“The Night the Bed Fell” is about the night the bed did not fall on Thurber’s father while he slept in the attic where Grandfather was supposed to sleep. Grandfather, who refused to believe that the army of the Potomac was not still trying to take Richmond, had wandered off some days before; eventually he would turn up with profane criticism of the campaign, its military leaders, and the administration in Washington. Actually, James Thurber rolled out of his cot; his mother was convinced that the bed had fallen on Father and he must be pulled from the wreckage; a visiting cousin poured a glass of camphor over himself, and Father was sure that the house was on fire. Mother, who always called it the night on which the bed fell on Father, was looking on the bright side of things when she said she was glad Grandfather had not been there.
“The Car We Had to Push” is about all sorts of things, but mostly about Grandfather’s brother, Zenas, who contracted the chestnut tree blight and died of that strange malady in 1866. “The Day the Dam Broke” is about the day the dam did not break. Expected catastrophes have a way of not happening in the Thurber world, but the effects are very much the same. The citizens of Columbus, thinking it had broken, fled in panic. The police were summoned to the Thurber household on “The Night the Ghost Got In,” and Grandfather shot one police officer in the shoulder under the hallucinated impression that the men in blue uniforms were deserters from General Meade’s army.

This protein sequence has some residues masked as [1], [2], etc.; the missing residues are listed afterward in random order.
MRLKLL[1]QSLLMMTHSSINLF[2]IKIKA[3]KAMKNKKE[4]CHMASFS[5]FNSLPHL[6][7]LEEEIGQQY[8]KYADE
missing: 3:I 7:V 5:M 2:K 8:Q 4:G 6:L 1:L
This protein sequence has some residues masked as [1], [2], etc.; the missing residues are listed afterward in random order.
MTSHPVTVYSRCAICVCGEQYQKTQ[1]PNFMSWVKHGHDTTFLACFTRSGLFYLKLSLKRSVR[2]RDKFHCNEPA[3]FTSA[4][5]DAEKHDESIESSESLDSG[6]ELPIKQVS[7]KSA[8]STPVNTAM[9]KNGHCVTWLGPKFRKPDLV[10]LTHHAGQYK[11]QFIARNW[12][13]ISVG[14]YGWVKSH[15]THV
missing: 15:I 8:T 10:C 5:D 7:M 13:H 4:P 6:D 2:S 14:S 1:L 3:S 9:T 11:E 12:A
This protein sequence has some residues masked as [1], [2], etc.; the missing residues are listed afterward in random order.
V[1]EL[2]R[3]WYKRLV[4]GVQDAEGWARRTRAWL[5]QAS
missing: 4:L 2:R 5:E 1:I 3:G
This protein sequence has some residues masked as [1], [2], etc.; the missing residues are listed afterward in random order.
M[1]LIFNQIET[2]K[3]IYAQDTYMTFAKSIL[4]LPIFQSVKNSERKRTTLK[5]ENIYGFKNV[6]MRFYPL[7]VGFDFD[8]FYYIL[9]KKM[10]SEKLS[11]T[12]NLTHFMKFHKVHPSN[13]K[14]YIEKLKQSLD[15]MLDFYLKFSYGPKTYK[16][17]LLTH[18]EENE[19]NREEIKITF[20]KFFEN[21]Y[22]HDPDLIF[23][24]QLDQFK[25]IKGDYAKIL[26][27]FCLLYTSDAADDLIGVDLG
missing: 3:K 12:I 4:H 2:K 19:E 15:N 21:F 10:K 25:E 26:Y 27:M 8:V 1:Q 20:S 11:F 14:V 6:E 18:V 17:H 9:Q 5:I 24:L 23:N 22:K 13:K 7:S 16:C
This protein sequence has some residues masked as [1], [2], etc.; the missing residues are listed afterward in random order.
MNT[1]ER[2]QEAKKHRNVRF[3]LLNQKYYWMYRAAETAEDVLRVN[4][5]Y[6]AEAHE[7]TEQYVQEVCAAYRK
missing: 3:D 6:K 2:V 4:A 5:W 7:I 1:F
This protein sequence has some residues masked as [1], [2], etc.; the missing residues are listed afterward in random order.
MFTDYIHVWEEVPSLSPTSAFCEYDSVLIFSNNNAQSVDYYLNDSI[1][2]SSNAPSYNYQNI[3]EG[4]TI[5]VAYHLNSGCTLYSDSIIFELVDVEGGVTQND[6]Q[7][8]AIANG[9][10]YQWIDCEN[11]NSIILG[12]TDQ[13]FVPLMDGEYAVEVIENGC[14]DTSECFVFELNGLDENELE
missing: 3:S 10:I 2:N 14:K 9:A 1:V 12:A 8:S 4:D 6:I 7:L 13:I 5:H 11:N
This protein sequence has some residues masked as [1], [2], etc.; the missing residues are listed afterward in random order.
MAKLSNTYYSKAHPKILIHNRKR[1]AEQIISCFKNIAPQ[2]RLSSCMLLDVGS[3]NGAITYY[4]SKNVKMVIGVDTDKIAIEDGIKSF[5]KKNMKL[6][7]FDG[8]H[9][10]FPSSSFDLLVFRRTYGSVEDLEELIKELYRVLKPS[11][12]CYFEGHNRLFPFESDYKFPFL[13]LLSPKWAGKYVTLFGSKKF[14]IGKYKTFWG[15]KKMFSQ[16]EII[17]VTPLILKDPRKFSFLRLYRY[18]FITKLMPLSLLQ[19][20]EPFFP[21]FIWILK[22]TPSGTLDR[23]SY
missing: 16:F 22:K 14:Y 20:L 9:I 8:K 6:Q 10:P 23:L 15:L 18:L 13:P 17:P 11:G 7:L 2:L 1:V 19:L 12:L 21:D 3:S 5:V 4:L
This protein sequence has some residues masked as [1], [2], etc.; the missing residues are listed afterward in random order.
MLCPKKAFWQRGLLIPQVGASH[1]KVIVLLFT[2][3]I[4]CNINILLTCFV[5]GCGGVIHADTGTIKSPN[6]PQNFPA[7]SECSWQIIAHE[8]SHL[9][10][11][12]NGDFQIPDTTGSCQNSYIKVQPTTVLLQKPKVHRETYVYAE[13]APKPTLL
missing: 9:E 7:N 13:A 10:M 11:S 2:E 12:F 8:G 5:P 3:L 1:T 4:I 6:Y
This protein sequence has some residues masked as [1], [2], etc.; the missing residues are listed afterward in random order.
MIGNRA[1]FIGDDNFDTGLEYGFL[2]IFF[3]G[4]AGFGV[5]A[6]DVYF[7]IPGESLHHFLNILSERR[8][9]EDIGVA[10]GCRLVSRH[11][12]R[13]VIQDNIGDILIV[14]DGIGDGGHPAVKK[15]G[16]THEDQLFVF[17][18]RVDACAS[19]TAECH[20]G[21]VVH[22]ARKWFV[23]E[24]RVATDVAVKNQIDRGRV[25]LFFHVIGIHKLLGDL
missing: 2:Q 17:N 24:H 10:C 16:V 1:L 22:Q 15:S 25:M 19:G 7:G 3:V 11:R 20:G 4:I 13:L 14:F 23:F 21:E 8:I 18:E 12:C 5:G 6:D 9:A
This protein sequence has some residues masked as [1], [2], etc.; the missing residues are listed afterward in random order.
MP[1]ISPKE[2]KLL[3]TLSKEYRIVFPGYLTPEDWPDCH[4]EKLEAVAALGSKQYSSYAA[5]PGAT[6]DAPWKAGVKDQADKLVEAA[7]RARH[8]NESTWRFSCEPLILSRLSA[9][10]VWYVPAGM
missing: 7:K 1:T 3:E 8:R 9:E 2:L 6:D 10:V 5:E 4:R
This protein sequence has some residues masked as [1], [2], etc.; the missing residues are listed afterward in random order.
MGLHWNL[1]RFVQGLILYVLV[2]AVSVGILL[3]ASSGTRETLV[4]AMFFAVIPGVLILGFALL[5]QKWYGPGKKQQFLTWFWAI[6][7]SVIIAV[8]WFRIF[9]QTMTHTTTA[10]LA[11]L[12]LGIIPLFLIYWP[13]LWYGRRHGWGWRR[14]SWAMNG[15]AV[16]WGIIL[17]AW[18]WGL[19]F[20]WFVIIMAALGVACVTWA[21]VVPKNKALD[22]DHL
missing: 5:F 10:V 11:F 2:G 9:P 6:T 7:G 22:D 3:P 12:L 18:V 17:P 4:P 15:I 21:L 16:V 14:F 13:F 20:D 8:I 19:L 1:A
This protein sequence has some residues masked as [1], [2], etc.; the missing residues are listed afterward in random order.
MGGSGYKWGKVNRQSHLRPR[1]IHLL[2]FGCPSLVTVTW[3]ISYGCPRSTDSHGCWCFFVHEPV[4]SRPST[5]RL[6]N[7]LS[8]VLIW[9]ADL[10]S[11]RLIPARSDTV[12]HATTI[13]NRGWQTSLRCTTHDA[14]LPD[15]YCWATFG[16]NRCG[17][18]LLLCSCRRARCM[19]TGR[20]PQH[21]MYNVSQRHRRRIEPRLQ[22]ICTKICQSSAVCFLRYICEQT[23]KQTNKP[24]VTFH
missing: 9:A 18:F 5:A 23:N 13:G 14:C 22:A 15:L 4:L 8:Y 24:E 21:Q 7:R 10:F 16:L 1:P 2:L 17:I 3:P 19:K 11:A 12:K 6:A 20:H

“More Alarms at Night” deals with brother Roy’s feigned delirium; even at the best of times Roy was likely to sing “Onward, Christian Soldiers” or “Marching Through Georgia” in his sleep. He awakened Father in the small hours, called him Buck, and announced that his time had come. Father, a mildly nervous man, aroused his family. Everyone assured him that he had had a bad dream. The sketch also deals with another night when James awoke poor Father to get help in remembering the name of a New Jersey city, Perth Amboy. Sure that his son had gone mad, Father ran from the room.